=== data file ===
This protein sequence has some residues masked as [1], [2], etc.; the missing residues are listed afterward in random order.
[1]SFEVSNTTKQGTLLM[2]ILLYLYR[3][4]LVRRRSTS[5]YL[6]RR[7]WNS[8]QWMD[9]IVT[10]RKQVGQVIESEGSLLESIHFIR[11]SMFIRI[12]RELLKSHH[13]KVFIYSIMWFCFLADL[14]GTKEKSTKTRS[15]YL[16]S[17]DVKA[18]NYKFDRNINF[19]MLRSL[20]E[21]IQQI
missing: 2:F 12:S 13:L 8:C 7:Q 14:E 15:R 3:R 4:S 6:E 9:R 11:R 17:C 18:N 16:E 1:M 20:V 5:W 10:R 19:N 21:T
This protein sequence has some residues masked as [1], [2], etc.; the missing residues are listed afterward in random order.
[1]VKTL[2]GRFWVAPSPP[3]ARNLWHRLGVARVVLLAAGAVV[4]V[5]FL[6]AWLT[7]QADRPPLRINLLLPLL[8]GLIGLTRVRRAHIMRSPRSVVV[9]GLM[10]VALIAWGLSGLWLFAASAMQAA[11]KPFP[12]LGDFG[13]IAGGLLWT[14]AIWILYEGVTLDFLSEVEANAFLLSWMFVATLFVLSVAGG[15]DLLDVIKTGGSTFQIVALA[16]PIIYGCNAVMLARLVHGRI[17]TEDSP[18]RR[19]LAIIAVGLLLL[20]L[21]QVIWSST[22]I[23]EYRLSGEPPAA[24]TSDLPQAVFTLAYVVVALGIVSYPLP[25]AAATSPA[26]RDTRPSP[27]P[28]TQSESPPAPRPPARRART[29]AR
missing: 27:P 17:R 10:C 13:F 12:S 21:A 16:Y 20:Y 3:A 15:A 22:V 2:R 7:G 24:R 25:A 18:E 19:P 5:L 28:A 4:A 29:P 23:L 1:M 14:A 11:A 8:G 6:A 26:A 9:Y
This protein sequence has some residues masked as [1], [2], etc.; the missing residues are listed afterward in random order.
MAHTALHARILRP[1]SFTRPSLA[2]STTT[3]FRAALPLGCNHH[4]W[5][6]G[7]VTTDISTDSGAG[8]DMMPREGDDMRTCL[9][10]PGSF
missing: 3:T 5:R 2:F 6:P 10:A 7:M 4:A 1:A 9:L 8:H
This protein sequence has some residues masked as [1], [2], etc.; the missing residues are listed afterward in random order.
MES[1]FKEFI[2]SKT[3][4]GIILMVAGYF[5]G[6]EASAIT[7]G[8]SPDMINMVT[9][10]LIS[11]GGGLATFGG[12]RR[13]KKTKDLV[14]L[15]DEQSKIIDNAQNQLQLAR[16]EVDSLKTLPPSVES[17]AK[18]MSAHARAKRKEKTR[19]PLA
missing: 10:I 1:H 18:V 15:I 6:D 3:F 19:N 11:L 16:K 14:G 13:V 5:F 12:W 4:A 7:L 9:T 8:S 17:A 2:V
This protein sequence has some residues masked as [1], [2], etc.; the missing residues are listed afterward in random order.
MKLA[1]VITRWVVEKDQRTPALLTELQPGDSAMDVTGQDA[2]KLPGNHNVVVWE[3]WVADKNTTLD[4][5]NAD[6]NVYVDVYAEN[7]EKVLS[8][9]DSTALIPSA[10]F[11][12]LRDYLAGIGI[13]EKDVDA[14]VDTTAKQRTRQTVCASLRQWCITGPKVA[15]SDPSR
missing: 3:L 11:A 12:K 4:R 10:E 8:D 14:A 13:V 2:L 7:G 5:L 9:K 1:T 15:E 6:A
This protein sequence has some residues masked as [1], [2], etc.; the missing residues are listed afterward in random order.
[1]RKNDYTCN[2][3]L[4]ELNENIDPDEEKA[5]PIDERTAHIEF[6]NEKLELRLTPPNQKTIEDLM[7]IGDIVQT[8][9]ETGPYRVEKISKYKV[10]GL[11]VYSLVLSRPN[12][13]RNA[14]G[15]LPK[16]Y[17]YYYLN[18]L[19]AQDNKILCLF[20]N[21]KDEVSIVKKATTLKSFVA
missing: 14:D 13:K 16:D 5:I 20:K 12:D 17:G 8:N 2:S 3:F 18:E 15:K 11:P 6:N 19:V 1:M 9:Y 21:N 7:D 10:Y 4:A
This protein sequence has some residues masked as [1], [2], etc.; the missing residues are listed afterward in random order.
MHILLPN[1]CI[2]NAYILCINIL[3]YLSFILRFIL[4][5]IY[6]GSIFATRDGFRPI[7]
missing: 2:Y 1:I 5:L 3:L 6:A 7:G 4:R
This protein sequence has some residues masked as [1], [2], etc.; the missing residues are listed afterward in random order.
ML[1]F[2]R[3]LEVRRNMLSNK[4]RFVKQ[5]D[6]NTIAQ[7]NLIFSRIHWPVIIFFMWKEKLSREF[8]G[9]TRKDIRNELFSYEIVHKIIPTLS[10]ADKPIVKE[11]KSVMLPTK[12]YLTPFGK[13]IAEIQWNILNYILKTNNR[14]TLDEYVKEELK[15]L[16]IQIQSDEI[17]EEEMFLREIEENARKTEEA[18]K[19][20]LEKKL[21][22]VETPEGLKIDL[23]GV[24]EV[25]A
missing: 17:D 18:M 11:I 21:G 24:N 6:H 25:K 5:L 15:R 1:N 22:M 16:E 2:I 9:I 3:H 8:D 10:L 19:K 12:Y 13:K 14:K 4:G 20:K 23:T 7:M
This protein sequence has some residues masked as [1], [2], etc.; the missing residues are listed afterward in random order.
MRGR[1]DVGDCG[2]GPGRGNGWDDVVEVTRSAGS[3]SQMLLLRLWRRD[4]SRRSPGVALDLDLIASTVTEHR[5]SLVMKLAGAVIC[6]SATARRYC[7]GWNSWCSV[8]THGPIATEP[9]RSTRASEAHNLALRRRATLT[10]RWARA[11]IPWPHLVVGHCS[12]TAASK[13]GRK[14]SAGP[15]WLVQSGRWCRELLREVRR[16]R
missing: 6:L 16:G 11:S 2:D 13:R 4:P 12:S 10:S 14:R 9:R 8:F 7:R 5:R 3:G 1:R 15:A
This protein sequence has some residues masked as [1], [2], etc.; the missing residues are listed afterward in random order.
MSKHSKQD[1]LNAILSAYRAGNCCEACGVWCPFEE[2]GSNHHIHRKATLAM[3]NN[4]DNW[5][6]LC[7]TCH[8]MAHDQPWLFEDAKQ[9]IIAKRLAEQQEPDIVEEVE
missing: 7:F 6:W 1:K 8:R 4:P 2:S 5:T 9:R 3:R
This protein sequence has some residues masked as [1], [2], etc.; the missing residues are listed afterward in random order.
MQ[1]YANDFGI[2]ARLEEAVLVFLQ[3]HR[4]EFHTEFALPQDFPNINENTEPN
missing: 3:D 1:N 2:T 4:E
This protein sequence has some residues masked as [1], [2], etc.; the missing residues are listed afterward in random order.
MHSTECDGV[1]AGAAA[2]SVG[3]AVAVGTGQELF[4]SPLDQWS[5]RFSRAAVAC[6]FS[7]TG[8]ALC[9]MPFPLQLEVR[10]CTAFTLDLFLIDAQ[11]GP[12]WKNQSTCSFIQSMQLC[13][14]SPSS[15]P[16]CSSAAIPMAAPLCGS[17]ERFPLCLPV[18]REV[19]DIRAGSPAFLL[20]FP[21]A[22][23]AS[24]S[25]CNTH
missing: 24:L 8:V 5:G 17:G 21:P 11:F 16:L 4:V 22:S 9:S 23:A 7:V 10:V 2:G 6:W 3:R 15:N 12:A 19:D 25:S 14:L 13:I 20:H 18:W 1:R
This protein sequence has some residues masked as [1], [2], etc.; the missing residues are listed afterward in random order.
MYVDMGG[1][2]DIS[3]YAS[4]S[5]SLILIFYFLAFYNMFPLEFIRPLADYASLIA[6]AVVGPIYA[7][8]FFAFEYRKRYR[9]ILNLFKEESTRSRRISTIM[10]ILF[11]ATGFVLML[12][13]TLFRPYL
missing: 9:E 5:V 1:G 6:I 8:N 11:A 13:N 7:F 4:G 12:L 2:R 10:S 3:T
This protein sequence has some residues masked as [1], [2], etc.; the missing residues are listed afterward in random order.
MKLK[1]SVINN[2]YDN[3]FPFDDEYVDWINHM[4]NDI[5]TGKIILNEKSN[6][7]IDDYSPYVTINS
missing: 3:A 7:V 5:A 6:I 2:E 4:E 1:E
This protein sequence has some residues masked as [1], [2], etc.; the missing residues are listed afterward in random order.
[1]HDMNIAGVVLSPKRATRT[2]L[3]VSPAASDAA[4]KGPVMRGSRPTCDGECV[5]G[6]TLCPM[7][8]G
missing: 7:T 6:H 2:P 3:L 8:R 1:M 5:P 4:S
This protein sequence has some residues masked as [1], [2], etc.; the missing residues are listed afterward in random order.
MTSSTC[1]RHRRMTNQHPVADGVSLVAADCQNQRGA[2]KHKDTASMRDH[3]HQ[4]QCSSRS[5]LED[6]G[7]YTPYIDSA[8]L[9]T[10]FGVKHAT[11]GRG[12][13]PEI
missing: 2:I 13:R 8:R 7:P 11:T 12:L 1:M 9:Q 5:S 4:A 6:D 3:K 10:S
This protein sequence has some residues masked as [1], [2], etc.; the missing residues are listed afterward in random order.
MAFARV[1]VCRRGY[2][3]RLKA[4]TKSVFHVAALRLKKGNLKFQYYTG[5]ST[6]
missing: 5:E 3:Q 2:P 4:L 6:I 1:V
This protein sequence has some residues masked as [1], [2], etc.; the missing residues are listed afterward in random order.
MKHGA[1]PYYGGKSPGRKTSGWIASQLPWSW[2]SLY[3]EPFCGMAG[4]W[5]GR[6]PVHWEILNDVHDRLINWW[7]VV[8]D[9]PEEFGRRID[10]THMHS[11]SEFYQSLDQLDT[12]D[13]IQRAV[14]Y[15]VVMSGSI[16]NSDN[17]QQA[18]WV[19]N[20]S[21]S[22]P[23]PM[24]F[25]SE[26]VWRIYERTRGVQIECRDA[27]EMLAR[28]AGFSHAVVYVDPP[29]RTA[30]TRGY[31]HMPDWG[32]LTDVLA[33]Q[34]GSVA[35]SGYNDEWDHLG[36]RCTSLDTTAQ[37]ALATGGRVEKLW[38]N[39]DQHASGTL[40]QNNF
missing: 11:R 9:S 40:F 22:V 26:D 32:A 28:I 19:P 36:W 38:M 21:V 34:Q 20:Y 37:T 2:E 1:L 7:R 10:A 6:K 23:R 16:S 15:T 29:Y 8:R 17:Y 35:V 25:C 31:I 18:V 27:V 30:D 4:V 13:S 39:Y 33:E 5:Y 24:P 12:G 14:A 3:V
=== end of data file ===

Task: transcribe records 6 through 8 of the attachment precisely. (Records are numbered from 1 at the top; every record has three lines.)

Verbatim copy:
This protein sequence has some residues masked as [1], [2], etc.; the missing residues are listed afterward in random order.
[1]RKNDYTCN[2][3]L[4]ELNENIDPDEEKA[5]PIDERTAHIEF[6]NEKLELRLTPPNQKTIEDLM[7]IGDIVQT[8][9]ETGPYRVEKISKYKV[10]GL[11]VYSLVLSRPN[12][13]RNA[14]G[15]LPK[16]Y[17]YYYLN[18]L[19]AQDNKILCLF[20]N[21]KDEVSIVKKATTLKSFVA
missing: 14:D 13:K 16:D 5:I 20:K 12:D 17:G 8:N 2:S 3:F 18:E 15:K 11:P 6:N 19:V 1:M 9:Y 21:N 7:D 10:Y 4:A
This protein sequence has some residues masked as [1], [2], etc.; the missing residues are listed afterward in random order.
MHILLPN[1]CI[2]NAYILCINIL[3]YLSFILRFIL[4][5]IY[6]GSIFATRDGFRPI[7]
missing: 2:Y 1:I 5:L 3:L 6:A 7:G 4:R
This protein sequence has some residues masked as [1], [2], etc.; the missing residues are listed afterward in random order.
ML[1]F[2]R[3]LEVRRNMLSNK[4]RFVKQ[5]D[6]NTIAQ[7]NLIFSRIHWPVIIFFMWKEKLSREF[8]G[9]TRKDIRNELFSYEIVHKIIPTLS[10]ADKPIVKE[11]KSVMLPTK[12]YLTPFGK[13]IAEIQWNILNYILKTNNR[14]TLDEYVKEELK[15]L[16]IQIQSDEI[17]EEEMFLREIEENARKTEEA[18]K[19][20]LEKKL[21][22]VETPEGLKIDL[23]GV[24]EV[25]A
missing: 17:D 18:M 11:I 21:G 24:N 6:H 25:K 5:L 15:R 1:N 22:M 16:E 2:I 9:I 3:H 8:D 10:L 19:K 12:Y 13:K 14:K 4:G 20:K 23:T 7:M